Altimeter Report: Making The Business Case For Enterprise Social Networking

  • View
    3.898

  • Download
    5

Embed Size (px)

DESCRIPTION

In 2011, the US hit a milestone — more than half of all adults visit social networking sites at least once a month. But when it comes to using social-networking technologies inside organizations, many business leaders are at a loss to understand what value can be created from Facebook-like status updates within the enterprise. Some organizations have deployed social-networking features with an initial enthusiastic reception, only to see these early efforts wither to just a few stalwart participants. The problem: Most companies approach enterprise social networks as a technology deployment and fail to understand that the new relationships created by enterprise social networks are the source for value creation. In this first of two reports, Altimeter looks at four ways enterprise social networks create value for organizations.

Text of Altimeter Report: Making The Business Case For Enterprise Social Networking

  • 1.Making the Business Case forEnterprise Social NetworkingFocus on Relationships to Drive Value! ebruary 22, 2012FBy Charlene Liwith Alan Webber and Jon Cifuentes First of two reports on Enterprise Social Networking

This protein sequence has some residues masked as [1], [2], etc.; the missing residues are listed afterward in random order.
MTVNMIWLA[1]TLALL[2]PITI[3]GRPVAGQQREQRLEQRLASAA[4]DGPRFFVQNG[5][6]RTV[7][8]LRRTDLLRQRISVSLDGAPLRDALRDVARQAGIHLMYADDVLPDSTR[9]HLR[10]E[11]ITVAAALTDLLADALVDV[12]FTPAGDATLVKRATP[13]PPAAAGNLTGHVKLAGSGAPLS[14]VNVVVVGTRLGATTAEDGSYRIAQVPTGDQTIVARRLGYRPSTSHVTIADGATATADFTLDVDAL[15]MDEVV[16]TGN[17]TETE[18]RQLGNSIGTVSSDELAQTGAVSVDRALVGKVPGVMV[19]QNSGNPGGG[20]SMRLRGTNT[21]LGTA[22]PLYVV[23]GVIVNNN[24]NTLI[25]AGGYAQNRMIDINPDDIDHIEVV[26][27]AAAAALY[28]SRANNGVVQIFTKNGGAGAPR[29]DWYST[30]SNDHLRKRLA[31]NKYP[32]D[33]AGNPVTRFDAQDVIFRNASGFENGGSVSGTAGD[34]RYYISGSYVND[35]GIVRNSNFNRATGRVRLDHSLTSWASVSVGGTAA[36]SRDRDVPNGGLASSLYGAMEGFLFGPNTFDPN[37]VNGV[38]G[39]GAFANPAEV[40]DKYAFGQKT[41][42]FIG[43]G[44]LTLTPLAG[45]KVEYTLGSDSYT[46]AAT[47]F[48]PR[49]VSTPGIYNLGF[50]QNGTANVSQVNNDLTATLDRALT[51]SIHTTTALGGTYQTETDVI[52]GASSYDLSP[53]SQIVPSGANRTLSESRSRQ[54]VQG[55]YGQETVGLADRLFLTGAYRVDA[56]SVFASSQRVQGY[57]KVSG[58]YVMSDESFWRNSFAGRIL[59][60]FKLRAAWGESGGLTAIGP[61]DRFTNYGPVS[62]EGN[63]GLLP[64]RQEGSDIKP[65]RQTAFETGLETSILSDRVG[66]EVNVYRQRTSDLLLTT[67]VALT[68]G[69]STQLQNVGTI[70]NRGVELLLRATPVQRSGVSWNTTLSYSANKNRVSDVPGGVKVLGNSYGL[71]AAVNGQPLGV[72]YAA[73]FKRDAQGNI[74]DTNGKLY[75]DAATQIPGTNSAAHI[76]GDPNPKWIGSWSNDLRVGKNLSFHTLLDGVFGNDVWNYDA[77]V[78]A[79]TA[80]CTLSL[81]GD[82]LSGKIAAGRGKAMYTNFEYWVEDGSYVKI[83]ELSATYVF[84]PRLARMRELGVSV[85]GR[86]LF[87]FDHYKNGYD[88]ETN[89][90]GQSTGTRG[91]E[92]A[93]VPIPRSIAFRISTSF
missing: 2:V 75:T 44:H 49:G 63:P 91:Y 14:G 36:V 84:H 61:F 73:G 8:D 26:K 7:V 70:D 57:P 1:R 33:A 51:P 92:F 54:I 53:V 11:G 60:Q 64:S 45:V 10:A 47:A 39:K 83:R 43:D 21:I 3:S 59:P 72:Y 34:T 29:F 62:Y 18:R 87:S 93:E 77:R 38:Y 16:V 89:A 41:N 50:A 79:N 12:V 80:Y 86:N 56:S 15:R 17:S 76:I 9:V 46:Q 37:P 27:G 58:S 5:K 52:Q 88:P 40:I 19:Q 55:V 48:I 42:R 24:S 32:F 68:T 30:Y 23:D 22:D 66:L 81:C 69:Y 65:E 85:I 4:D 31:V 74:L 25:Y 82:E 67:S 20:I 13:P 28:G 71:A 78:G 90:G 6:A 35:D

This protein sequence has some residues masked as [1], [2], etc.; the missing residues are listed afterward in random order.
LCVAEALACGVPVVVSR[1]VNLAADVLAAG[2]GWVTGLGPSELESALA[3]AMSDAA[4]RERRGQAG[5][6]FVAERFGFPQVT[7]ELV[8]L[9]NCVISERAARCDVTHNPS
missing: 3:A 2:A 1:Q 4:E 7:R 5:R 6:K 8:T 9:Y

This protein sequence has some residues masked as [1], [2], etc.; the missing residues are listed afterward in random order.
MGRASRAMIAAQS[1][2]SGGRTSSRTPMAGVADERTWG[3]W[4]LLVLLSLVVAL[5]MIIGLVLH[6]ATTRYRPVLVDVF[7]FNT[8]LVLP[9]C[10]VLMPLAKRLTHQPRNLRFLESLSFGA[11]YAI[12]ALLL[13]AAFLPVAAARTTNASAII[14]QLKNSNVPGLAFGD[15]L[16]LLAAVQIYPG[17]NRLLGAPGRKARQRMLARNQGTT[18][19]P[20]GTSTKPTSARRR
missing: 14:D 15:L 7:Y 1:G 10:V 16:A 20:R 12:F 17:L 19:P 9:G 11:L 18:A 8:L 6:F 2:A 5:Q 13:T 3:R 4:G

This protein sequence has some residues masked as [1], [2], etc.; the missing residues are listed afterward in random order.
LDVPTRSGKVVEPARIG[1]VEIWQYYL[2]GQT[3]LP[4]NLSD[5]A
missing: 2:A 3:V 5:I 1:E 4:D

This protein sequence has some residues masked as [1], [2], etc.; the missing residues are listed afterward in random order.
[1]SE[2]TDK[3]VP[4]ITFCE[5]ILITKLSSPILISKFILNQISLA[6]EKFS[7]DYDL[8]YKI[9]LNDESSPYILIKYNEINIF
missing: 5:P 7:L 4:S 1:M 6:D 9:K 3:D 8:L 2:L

2. !Table of ContentsExecutive Summary .................................................................................................................... 3Defining Enterprise Social Networking..................................................................................... 3Enterprise Social Networks Fail to Meet Expectations ................................................................. 4Pain Point #1: Lack of Metrics Means Business Impact Goes Unmeasured...............................................7Pain Point #2: Rapidly Developing Technology Platforms Create a Myriad of Confusing Options ...........10Pain Point #3: Integration Into Existing Platforms, Workflow, and Access Remain a Barrier ....................11A Framework for Enterprise Social Network Success .......................................................... 12Mind the Gap: Four Ways ESNs Drive Business Value ............................................................... 12Value Driver #1: Encourage Sharing ..........................................................................................................12Value Driver #2: Capture Knowledge .........................................................................................................14Value Driver #3: Enable Action...................................................................................................................15Value Driver #4: Empower People .............................................................................................................16Action Plan ................................................................................................................................ 161. Objectives ............................................................................................................................... 172. Metrics .................................................................................................................................... 183. Relationship Management ...................................................................................................... 184. Technology ............................................................................................................................. 19Endnotes..................................................................................................................................... 20Methodology ............................................................................................................................. 21Ecosystem Input ....................................................................................................................... 21Enterprise Social Network Vendors (13)..................................................................................... 21Enterprise Social Network End Users (18) ................................................................................. 21Acknowledgements..................................................................................................................... 21Open Research ......................................................................................................................... 22Permissions ............................................................................................................................... 22Disclosures................................................................................................................................ 22Disclaimer.................................................................................................................................. 22About Us .................................................................................................................................... 23 2012 Altimeter Group! Attribution-Noncommercial-Share Alike 3.0 United States 2!! 3. !Executive SummaryThis is the first of two reports on enterprise social networking, with this one focused on how itcreates value for organizations. The next report will focus on maturity models and the future ofenterprise social networks.Social networks move into the enterprise with mixed results. In 2011, the US hit amilestone more than half of all adults visit social networking sites at least once a month.1But when it comes to using social-networking technologies inside organizations, manybusiness leaders are at a loss to understand what value can be created from Facebook-likestatus updates within the enterprise. Some organizations have deployed social-networkingfeatures with an initial enthusiastic reception, only to see these early efforts wither to just a fewstalwart participants.Its about relationships, not technology. The problem: Most companies approach enterprisesocial networks as a technology deployment and fail to understand that the new relationshipscreated by enterprise social networks are the source for value creation. Yesteryear, internaltechnology departments could force software on business units, but in todays consumerizedworld, business units can adopt enterprise software, often without IT ever knowing. As a result,a new approach is required that focuses on four key ways that relationships create valuethrough enterprise social networks:1) Encourage sharing.2) Capture knowledge.3) Enable action.4) Empower employees.Defining Enterprise Social NetworkingIn 2011, we reached a milestone when over half of all US adults regularly used socialnetworking sites. That means the majority of American adults are not only familiar with socialnetworking sites like Facebook, LinkedIn, and Twitter, but also understand the value of beingconnected with the people in their lives.But then they go to work, where people are traditionally siloed from each other by departmentsand hierarchies. Organizations have seen the rise of enterprise social networks whereemployees take the best elements of public social networks and apply them to the specialneeds of an organization.Altimeter defines Enterprise Social Networking (ESN) as: A set of technologies that creates business value by connecting the members of an organization through profiles, updates, and notifications.!This definition is intended to encompass a wide range of tools, including point solutions likeYammer and Socialcast, SaaS-based solutions like Salesforce.coms Chatter, and solutionsfrom enterprise powerhouses like Microsoft, IBM, and Cisco. What these ESNs have in 2012 Altimeter Group!Attribution-Noncommercial-Share Alike 3.0 United States 3!! 4. !common is that they form the connective tissue with and between other social technologiesthat range from blogs and wikis to innovation and video hubs.2But ESNs are not simply Facebook behind a firewall. Every enterprise has distinct needs andnuances that require a reframing of a social network. Altimeter found that there are sixelements of a social network that are similar and yet different between public andenterprise social networks (see Figure 1):Figure 1. How Public and Enterprise Social Networks are Similar And Different Public Social NetworkEnterprise Social NetworkPeople ProfilesWho you are, where you went to Similar to public networks, but also lists work-related school, interests. associations and expertise (teams, projects, skills).Object ProfilesPlaces and brands also haveBusiness objects (client accounts, documents, identifies and activity streams. expense reports) also have activity streamsassociated with them.Updates andCreated by the person. Can alsoSimilar, created by people interacting with each other,Activity Streams include chats, video, groupas well as business objects and enterprise systems. messaging, and event planning.NotificationsPeople can completely controlSome updates may be required because of work from whom they get updates.associations, updates from the CEO.RelationshipsTwo-way relationships, as well asSimilar, but relationships may be predetermined one-way follow/subscribe, always because of work associations (departments, team, controlled by the person.project, location).Permissions andThe nature of relationships dictateEmployees understand that all updates can be seenPrivacypermissions, so greater care mustby their employer; hence privacy becomes less of an be taken to make sure that private issue. Permissions become a greater concern in terms information stays within the right of who has permission to see what information. circles. Source: Altimeter GroupThe upshot is that enterprise social networks differ because of the special context that comeswith being part of the workplace a structure of team, projects, and reporting relationshipsthat do not change by our choice. While ESNs must take this pre-existing relationship intoaccount, it also creates opportunities to form new relationships that address the problems ofthat existing structure. The rest of this report examines how the special context of workimpacts the adoption and success of ESNs.Enterprise Social Networks Fail to Meet ExpectationsExpectations are high for ESNs because people see the benefits of social networks, such asbeing able to quickly and easily connect and stay in touch with people in their personal lives.To find out about the state of ESNs today, we interviewed 13 technology providers, 185 endusers, and surveyed 81 ESN decision makers from companies with over 250 employees.Detailed findings and the survey instrument are also available online.3 2012 Altimeter Group! Attribution-Noncommercial-Share Alike 3.0 United States 4!! 5. !We found that there is a strong sense that ESNs can provide value to the organization,especially around collaboration and improving information and knowledge flows around theorganization (see Figure 2).Figure 2. Top Enterprise Social Network Goals Revolve around Sharing an